E-Pearl of the Week: Coarse Facial Features

January 31, 2012

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January 31, 2012

Coarse Facial Features:An Important Diagnostic Clue for the Neurologist

Coarse facial features are commonly seen in children with lysosomal storage diseases (eg. mucopolysaccharidoses, mucolipidoses, certain sphingolipidoses, and disorders of glycoprotein degradation). While the facial dysmorphisms can be subtle in early infancy, with age they become increasingly prominent due to build up of incompletely degraded substrates. Examples of "coarse" facial features include thickened eyebrows and frontal bossing. Subtler signs that can be seen even in infancy include "filling in" around the bridge of the nose and the nasolabial folds.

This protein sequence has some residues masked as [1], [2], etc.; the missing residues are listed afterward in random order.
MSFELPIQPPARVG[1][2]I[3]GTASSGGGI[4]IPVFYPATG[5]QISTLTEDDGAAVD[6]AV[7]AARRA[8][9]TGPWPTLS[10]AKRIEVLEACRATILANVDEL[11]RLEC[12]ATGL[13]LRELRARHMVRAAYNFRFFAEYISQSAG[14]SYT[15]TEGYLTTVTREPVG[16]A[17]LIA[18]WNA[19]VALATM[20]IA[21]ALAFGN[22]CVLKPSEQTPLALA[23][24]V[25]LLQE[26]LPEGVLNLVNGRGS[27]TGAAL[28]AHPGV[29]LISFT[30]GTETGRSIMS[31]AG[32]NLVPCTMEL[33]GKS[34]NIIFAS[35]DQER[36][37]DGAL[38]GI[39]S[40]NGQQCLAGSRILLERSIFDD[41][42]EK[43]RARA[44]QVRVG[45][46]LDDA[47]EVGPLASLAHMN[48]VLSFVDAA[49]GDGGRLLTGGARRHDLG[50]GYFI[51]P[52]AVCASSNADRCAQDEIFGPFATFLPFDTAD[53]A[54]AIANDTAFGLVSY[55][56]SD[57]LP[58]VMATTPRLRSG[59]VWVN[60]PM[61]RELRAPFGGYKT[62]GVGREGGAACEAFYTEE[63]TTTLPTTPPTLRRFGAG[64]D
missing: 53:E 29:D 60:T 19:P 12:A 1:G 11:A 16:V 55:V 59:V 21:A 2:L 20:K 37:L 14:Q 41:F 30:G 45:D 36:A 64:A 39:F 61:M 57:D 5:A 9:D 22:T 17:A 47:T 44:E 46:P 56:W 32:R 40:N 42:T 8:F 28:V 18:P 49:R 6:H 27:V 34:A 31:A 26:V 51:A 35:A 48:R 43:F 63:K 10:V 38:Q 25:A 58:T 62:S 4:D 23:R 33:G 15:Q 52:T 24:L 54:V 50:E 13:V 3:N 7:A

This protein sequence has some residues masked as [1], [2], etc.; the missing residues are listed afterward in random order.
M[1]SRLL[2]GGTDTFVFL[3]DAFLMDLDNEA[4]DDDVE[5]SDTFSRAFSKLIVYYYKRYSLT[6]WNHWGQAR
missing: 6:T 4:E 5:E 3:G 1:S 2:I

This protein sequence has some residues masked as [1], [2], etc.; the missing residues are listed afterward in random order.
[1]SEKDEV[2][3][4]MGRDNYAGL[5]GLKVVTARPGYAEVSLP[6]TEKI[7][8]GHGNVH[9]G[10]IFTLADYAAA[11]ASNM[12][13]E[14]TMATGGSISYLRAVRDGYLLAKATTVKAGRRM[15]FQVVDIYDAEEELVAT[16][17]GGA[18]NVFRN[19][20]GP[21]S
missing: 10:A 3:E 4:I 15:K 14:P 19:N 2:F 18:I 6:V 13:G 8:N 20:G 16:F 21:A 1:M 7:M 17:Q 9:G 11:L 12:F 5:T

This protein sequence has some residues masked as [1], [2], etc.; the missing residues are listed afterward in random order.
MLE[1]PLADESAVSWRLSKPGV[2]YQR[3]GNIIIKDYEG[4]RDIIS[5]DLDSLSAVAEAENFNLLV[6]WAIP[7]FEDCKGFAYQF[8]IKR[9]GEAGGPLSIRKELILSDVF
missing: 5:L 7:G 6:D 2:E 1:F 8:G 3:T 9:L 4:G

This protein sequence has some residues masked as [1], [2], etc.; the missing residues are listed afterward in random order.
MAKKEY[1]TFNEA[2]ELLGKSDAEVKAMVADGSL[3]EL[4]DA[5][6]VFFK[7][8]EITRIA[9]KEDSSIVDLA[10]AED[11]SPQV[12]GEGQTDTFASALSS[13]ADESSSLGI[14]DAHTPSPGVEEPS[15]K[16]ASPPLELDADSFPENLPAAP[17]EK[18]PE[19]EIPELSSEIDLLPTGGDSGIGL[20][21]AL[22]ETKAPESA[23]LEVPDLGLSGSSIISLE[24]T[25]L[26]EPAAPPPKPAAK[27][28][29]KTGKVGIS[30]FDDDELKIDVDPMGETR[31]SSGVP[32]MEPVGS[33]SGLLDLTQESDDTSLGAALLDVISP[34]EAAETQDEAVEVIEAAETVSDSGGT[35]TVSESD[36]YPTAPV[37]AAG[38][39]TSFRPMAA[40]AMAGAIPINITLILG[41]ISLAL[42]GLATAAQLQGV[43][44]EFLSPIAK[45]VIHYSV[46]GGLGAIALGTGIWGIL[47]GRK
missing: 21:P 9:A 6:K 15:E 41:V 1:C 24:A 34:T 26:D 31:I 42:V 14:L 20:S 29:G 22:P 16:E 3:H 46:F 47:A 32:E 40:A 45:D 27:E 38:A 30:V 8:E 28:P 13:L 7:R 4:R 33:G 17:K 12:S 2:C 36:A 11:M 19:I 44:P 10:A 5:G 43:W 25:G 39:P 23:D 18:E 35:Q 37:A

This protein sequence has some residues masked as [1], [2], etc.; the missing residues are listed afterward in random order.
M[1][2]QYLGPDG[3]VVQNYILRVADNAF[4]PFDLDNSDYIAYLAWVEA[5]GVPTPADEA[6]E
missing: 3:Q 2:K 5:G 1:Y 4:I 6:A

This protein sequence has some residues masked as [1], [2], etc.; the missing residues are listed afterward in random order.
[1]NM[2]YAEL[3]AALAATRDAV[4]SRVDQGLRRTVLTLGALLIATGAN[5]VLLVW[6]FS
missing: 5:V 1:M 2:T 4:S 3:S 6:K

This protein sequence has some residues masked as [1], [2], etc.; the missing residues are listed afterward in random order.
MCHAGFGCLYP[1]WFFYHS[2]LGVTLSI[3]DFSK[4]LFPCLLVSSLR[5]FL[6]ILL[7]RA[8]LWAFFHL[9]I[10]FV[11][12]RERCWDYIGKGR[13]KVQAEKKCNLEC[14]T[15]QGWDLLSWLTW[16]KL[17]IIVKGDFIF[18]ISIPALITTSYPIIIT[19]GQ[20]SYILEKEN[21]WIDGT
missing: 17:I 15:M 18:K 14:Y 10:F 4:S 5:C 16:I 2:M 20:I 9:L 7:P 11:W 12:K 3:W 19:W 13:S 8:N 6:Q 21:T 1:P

Reference

1. Giles L, Kolodny EH, Pastores GM. Neurology of Hereditary Metabolic Diseases of Children 3rd Edition New York, McGraw Hill; 2006.

Submitted by: Amy Gelfand, MD

Disclosures: Dr. Gelfand serves on the editorial team for the Neurology® Resident and Fellow Section.

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